Monday, June 23, 2014

Mount Isolation - Failed Attempt #1

Yes, the weather was beautiful with clear skies in the morning and intermittent clouds in the afternoon.  The temps were pushing 80 and humidity was up just a little as compared to recent days but it was not oppressive.  It seemed like a great day to knock out one more of the 48 4k's in NH.

We planned this to be our longest hike to date at 14.4 miles round trip to Mount Isolation.  No doubt the name of this mountain speaks for itself.  Notice I said "...planned this to be our longest hike to date..."  Unfortunately, we never made it to the summit. 

Our planned route used the Rocky Branch Trail for 3.7 miles, then the Isolation Trail for 2.6 miles, then a final .9 mile on the Davis Path plus a short spur to the actual summit.  All in all about 7.2 miles one-way.  This following map shows our expected route.

All seemed well when we started out just after 8:00 AM.  The trailhead sign showed our first leg of 3.7 miles was ahead of us.  There would not be an easy warmup today as the Rocky Branch Trail climbs pretty consistently for the first 2 miles or more starting right at the trailhead.

According to my GPS, we made it about 5.2 miles of our planned 7.2 miles before deciding to bag the remainder of the trip.  A mere 10.4 mile walk in the woods with nary a view.  The image below is our actual movement as logged by my GPS and overlayed in Google Earth.  Mt Isolation was so close yet so far.  It may as well have been 200 miles away as opposed to the 2 miles that it was.

So what happened?  At about the 5 mile mark I suddenly began to have significant cramps in my quadriceps.  I rested for a time and began drinking water profusely.  I was soon to learn that it was too little, too late -- or was it too much, too late?

I also tried to fuel by eating but I was nearly choking to get things down.  Food was the last thing on my mind.  I had no appetite and swallowing was difficult.  My cramping eventually subsided a little so we again began to press on towards Mount Isolation.  

At best we covered another 1/4 mile and all of a sudden my quads effectively locked up.  The cramping was constant and very painful.  No position, whether sitting, lying down or standing seemed to be comfortable.  It was clear after about 15 minutes that I was not going to make it to the summit.  I tried to convince my wife to continue on her own.  I suggested that I would slowly make my way back to the river to cool down and get water and that I would wait there for her.  Being concerned about my condition she was not, under any circumstances, going to leave me alone.  Bless her soul!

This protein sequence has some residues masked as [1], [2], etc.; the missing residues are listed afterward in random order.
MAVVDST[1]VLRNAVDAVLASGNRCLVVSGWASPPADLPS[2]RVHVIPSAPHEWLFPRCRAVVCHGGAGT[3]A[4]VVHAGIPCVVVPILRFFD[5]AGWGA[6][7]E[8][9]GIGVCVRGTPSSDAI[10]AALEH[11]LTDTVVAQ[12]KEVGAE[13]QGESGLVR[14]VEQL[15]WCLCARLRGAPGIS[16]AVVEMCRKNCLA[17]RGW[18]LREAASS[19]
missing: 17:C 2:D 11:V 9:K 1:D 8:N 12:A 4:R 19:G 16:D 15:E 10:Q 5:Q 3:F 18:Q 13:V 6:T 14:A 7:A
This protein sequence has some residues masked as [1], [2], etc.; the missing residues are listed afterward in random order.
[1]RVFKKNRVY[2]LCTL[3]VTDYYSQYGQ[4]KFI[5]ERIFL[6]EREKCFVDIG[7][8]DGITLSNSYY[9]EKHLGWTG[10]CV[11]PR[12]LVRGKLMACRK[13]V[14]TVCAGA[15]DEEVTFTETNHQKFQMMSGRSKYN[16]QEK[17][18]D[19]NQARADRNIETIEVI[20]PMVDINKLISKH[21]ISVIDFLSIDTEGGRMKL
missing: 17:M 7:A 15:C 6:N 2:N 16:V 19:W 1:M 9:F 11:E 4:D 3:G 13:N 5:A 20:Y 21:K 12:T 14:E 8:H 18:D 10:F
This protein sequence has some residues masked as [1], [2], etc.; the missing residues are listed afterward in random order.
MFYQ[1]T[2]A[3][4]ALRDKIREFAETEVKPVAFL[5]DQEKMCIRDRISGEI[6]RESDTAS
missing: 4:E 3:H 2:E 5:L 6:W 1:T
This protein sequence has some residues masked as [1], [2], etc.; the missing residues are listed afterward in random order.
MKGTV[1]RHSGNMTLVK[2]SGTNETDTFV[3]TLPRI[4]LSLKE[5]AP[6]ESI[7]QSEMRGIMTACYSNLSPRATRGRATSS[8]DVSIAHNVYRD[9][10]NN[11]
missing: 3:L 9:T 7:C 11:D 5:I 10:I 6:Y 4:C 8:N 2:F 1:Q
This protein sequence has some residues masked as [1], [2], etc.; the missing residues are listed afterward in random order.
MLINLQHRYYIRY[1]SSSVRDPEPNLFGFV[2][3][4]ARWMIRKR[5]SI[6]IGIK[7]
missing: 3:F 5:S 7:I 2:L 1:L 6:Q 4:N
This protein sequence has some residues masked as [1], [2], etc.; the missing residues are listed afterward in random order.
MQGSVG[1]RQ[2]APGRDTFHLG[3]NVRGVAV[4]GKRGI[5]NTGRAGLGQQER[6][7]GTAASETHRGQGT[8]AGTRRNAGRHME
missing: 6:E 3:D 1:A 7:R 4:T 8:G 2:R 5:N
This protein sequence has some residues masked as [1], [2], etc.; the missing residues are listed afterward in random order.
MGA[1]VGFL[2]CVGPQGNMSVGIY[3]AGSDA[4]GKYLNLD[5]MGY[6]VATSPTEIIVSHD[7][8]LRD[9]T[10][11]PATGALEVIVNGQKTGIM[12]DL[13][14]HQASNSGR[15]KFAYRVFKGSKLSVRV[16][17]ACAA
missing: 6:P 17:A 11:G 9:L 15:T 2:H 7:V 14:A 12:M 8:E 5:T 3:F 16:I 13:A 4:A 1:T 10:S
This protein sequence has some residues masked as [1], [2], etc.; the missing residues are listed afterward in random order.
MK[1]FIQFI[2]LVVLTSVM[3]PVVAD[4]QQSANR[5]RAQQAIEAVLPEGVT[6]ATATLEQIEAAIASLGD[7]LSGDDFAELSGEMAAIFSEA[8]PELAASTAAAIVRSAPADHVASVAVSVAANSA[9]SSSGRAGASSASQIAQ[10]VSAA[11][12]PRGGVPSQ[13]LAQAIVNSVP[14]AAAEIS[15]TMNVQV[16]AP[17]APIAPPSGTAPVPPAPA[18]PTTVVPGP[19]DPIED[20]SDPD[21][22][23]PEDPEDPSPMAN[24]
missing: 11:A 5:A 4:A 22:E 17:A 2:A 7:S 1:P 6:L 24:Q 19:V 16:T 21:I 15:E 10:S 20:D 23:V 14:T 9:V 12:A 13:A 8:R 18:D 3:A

We waited a bit longer, I choked down some minimal amounts of food and I kept drinking water.  I finally felt able to walk but the cramping continued.  Though I was able to keep moving, it was at a slow pace.

At the second crossing of the Rocky Branch River on our return we stopped so I could filter more water.  By that point I had consumed 4 liters of water and two bottles of Gatorade.  I felt sluggish and still did not feel like eating.  We rested for a time while I filtered 4 more liters of water (thank goodness I brought my Katadyn filter which I occasionally leave behind to conserve weight).  I did manage to take one photo of Sue while we rested.

From this point we had 3.7 miles remaining to get back to the car.  A short time after restarting our descent I perked up a little and kept a reasonable pace.  Then with about 1.5 miles to go I hit the wall yet again and slowed to a snail's pace.

By the time we reached the car it had taken us 4.5 hours to cover 5.2 miles - downhill no less!  Over that distance and time I had consumed yet another 3.5 liters of water.  We survived though.

Thankfully Sue offered to drive (I always drive).  On the road my leg cramps continued intermittently though they were less severe and kept diminishing.  My stomach however also began cramping and I was very nauseous.  About an hour into our drive I suddenly began scrambling for a plastic bag into which I quickly deposited 2-3 liters of water.  It was not pleasant.

So it seems I had become severely dehydrated and then in my zest to drink water I became overhydrated.  I had no idea the latter ailment was possible but apparently it is.  A nurse friend of ours lectured me about it later that week.  It would appear that my electrolytes were so low that my system was not absorbing my water intake properly.

After doing some research later that week I decided that I needed to begin to carry an electrolyte supplement.  This is the second or third time in 2014 that I've become dehydrated, though this time it was much worse, so I knew I needed to take action.  I settled on trying Nuun tablets in my water to add electrolytes.  See my upcoming post for Mt Greylock to see how I fared using these supplements (it was good news).


THE END!

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